I have recently picked up the habit of listening to audio books while I do some of my normal tasks in the kitchen.  I found Ed Catmull’s book, Creativity, Inc while I was searching through a list of best-sellers.  Buzz Lightyear is on the cover, and since I have been a fan of Pixar and their films, I decided to give it a shot.

I am so glad I did.  Although I liked the Pixar movies, and was impressed by the dedication the company has made to quality animation coupled with great stories, other than knowing that at one time Steve Jobs was heavily involved in the company (after being forced out of Apple), I could not have named any other leaders.

So, the name Ed Catmull meant nothing to me.  Then.  Now he is one of my leadership heroes.

I wish the book had been available 15 years ago.  Full of examples and stories as well as practical lessons on leadership, this book should really be on the shelf of every leader of every company, but should be especially read by those who are trying to lead an organization with a creative culture.

One of the lessons from his book that will stick with me is the illustration of situations or problems in a work environment being like a giant oak tree.  When we recognize the problem for what it is, and go in to address the problem, we often chop down the oak, and walk away thinking that the problem has been addressed.  What we do not realize is that the oak we chopped down also left acorns and saplings all around it, that have also grown during the life of the oak.  Thinking that we can address one problem without also having a willingness to deal with the repurcussions of that problem, and commit ourselves to consistently dealing with the sprouting acorns and saplings that exist as a result of that problem, is short-sighted.

Such leadership lessons are almost always coupled with a story from the history of Pixar, explainging how that lesson was learned and lived out in the life of Pixar.  This is so valuable, because it shows that the lessons are not just pithy managment maxims, thrown out for the sake of making a book sound good to managers and leaders.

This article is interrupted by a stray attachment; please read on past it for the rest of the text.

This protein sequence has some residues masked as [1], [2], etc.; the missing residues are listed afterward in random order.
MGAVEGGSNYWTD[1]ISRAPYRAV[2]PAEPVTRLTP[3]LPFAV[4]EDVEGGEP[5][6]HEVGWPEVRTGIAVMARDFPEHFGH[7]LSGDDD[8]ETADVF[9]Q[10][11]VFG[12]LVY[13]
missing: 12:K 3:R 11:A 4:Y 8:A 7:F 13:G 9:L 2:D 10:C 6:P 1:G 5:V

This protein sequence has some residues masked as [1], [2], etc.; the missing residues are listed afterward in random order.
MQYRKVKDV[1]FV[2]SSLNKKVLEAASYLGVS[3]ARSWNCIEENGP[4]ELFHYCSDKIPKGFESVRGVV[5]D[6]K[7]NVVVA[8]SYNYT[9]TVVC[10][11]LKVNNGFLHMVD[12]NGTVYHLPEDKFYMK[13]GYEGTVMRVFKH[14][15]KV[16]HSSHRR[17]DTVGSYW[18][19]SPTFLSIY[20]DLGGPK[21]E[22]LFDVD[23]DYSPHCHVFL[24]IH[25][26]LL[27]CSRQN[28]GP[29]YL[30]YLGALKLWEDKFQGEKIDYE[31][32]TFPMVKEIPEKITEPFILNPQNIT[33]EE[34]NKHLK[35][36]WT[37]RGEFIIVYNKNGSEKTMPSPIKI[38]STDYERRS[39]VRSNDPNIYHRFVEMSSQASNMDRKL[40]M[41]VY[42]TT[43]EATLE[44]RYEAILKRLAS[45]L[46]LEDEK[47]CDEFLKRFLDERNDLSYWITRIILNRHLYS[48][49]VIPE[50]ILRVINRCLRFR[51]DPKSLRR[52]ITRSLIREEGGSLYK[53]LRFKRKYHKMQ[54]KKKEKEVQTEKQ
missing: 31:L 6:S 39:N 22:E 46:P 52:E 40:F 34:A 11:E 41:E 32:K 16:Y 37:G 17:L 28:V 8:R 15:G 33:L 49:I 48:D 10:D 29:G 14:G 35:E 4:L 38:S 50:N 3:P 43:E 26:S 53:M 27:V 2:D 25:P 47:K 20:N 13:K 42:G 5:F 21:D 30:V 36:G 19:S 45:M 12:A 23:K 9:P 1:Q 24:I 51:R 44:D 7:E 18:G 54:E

As I read the book I found myself vascillating between two emotions.  First of all, I was really excited about how I could begin to change my own leadership mindset and practices in my current projects.  Secondly, I found myself mourning what we could have been, had I had this book at the beginning of other leadership functions I have been involved in.

Some major themes of the book include the importance of great teams (Catmull writes, “Give a good idea to a mediocre team, and they will screw it up. But give a mediocre idea to a great team, and they will either fix it or come up with something better.”)  The importance of leaders uncovering the unseen and understanding its nature.  The importance of the manager in creating a culture where it is safe for people to fail (Caskull –  “It’s not the manager’s job to prevent risks. It’s the manager’s job to make it safe for others to take them.”)  The value of having a communication structure that allows everyone to communicate with everyone else.

This book moved to the top of my recommend to others list.  In fact, I am going to buy a Kindle copy myself, so I can re-read it slowly and mark key sections.

In the interest of full-disclosure, if you do choose to buy the book and do so by clicking on the link to the right, we will get 4% of the sales.  (You know, so at the same time add a new washing machine or computer to the order!)